Race & Racism at the University of Richmond

The Confederate Spider

Confederate Spider Origin

The first mention of changing Richmond’s mascot appeared in a 1934 Collegian article titled, “Rebels, Suggested as New Names for Teams.” This 1934 article discusses the potential for a team name change from 'Spiders' to 'Rebels.' The article attempts to persuade readers that a new name is needed due to the fact that the name is "insignificant" and does not "represent any particular strength, [or] physical power." A Richmond alumnus has suggested the name the Rebels, since it represents being the Capital of the Confederacy as the South rebelled against the North, and the fact that Richmond "possesses more monuments emblematic of the Civil War than any other state in the South."

Soon after in 1947 the Confederate Spider was created, as explained in the Collegian article, “UR Confederate Spider 3 Years Old.” Buddy Mayo, who was proprietor of the student shop met with Arthur Evans, a well-known caricature artist in order to create a new mascot. The result of this meeting was the already established mascot of the Spider, dressed in a confederate uniform, and thus dubbed Confederate Spidey.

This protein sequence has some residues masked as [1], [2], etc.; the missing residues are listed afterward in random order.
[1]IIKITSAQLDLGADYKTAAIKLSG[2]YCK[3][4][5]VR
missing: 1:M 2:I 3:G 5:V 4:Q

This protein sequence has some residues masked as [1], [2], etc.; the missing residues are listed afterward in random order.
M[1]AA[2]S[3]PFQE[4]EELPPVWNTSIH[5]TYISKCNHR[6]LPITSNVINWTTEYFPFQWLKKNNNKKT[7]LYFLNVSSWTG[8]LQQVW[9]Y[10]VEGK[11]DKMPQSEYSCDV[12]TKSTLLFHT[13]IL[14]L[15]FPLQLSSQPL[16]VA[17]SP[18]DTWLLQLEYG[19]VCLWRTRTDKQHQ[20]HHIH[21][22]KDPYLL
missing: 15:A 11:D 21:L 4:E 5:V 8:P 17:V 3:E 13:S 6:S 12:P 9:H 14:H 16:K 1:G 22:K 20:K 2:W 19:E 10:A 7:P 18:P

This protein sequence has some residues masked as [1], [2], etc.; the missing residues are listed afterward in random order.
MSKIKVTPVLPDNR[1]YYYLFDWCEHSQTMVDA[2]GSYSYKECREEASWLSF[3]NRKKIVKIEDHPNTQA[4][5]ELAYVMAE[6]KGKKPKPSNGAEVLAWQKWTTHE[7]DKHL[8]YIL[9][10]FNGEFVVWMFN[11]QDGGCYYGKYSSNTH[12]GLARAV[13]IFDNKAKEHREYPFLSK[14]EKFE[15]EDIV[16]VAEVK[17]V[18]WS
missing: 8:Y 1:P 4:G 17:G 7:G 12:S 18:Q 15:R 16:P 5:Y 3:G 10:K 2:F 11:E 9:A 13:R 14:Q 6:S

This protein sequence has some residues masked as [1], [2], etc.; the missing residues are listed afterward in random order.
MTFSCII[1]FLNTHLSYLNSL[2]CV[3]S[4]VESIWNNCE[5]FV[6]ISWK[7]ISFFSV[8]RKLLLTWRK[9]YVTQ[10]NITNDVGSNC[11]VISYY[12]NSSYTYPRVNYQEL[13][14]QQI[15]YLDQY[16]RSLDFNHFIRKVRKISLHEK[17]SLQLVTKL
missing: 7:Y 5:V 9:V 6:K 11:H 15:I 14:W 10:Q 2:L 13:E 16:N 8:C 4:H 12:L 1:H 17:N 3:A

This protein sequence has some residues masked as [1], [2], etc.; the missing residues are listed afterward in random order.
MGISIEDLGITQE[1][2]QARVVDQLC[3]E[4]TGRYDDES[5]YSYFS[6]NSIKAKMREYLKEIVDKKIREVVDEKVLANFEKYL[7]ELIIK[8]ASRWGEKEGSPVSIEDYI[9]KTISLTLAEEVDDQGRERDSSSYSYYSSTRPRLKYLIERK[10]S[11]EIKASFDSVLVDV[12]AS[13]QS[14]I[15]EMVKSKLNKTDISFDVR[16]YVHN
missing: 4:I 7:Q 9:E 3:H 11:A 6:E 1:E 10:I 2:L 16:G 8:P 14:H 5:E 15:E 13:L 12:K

Confederate Spider in the Present 

Although the Confederate Spider, or “General Spidey” as he was affectionately also named eventually disappeared from the spotlight, there was controversy stirred when the mascot was used by the Richmond Junior Class Cabinet for their yearly shirts. An article by the Collegian written in 2006 quotes President Max Sirkin as saying, “I’m really upset because as [the design] came under the slightest flak it was pulled.” The title of this article is also “Class cabinet forced to stop selling ‘offensive’ shirts,” which seems to question whether or not this symbol of a Confederate Soldier should even be deemed as offensive.

The Confederate Spider